This investment strategy has earned 103 times out of 103 | Personal finance

(Sean Williams)

Regardless of whether you are a Wall Street professional or a daily investor, 2022 has been a historically challenging year. The S&P 500 (SNP INDEX: ^ GSPC)which is often considered the health barometer of the stock market, has recorded the worst first-half performance since 1970. Meanwhile, the Nasdaq composite (NASDAQ INDEX: ^ IXIC) it fell as much as 34% below its mid-November high. In other words, both widely followed indices have firmly entered a bear market.

These declines come in the wake of consecutive quarterly retracements in US gross domestic product, as well as a staggering 9.1% inflation rate in June 2022. This is the highest inflation reading in just over four decades.

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Although history suggests that the S&P 500 and Nasdaq are likely headed even further down, one investment strategy has been foolproof in making patient investors richer.

History is no friend of Wall Street, at least in the short term

Before we get to the one solid strategy that hasn’t disappointed long-term investors for more than a century (and beyond), let’s tackle the elephant in the room: history. As much as investors love when the stock market is bullish, three indicators with a successful track record of calling bear market lows imply that the S&P 500 and Nasdaq Composite need to fall further.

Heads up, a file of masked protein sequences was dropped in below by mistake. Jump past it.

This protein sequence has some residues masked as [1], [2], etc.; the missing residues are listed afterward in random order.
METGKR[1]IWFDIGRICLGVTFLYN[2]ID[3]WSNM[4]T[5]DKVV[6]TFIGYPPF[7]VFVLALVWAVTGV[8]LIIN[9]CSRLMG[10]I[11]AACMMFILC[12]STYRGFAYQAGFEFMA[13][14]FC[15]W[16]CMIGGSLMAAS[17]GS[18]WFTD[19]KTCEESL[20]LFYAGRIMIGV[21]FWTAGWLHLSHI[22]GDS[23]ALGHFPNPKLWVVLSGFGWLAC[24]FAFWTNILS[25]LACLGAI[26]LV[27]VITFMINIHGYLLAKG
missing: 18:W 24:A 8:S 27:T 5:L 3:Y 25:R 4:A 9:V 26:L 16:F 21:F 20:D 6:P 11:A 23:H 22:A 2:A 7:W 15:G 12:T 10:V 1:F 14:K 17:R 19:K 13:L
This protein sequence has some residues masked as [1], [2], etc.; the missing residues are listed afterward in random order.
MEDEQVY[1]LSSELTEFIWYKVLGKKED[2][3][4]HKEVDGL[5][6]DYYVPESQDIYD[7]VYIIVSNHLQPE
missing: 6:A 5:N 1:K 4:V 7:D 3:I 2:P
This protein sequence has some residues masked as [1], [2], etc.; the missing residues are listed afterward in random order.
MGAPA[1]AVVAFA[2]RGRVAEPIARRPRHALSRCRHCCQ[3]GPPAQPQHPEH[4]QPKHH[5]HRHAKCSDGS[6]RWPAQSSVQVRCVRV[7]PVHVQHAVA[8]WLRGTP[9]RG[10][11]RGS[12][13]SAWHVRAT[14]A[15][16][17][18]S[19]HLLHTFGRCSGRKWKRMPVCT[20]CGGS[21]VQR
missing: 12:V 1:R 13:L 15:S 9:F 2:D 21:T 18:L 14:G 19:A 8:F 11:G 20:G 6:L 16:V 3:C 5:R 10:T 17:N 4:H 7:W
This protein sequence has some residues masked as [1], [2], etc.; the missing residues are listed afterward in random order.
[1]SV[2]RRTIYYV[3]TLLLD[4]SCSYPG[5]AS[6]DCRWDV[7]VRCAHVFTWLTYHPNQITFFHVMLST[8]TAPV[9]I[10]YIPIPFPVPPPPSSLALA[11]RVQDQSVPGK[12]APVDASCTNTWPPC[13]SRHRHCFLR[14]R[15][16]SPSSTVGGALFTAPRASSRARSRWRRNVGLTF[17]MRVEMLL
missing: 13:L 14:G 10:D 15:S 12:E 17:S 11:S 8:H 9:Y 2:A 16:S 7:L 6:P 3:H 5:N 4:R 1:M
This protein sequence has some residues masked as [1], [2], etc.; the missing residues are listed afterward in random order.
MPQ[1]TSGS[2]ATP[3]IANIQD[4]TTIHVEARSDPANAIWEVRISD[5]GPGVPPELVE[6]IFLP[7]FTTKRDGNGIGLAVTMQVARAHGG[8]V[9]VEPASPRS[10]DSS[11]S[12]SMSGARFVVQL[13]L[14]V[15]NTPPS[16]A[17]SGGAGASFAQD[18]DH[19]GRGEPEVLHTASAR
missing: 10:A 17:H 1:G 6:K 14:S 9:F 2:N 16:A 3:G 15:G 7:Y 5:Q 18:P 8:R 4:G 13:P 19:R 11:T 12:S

For example, using debt on margin predicted each of the last three bear markets before they occurred. “Margin debt” is the amount of money that investors borrow from their brokerage, with interest, to buy or sell securities short. While it is perfectly normal to see margin debt increasing over time as the value of your shares increases, it is not normal for outstanding margin debt to increase rapidly over a short period.

Since early 1995, there have been three cases where margin debt has increased by a minimum of 60% over a final 12-month (TTM) period. It occurred immediately before the dot-com bubble burst, which saw the S&P 500 drop to 49% of its value. It happened again a few months before the financial crisis took shape in 2007, which caused the S&P 500 to drop by a peak of 57%. Finally, it happened in 2021 and we have already seen the S&P 500 lose up to 24% of its value. This indicator would suggest that further downside is likely.

YCharts S&P 500 Shiller CAPE Ratio data.

The S&P 500’s Shiller’s price-to-earnings (P / E) ratio (also known as the cycle-corrected P / E ratio or CAPE ratio) is another worrying indicator in the short run. Shiller’s P / E ratio looks at inflation-adjusted earnings over the past 10 years, as opposed to a more traditional P / E ratio, which is above the TTM.

Since 1870, there have been five instances where the Shiller P / E ratio of the S&P 500 exceeded and held above 30 in a market bull run (the Shiller P / E reached 40 in January 2022). The previous four cases where this occurred resulted in a decline of between 20% and 89% for the benchmark index. While an 89% decline similar to the Great Depression is incredibly unlikely today due to the various monetary and fiscal tools available, a bear market was the minimum expectation for the broader market as valuations stretched.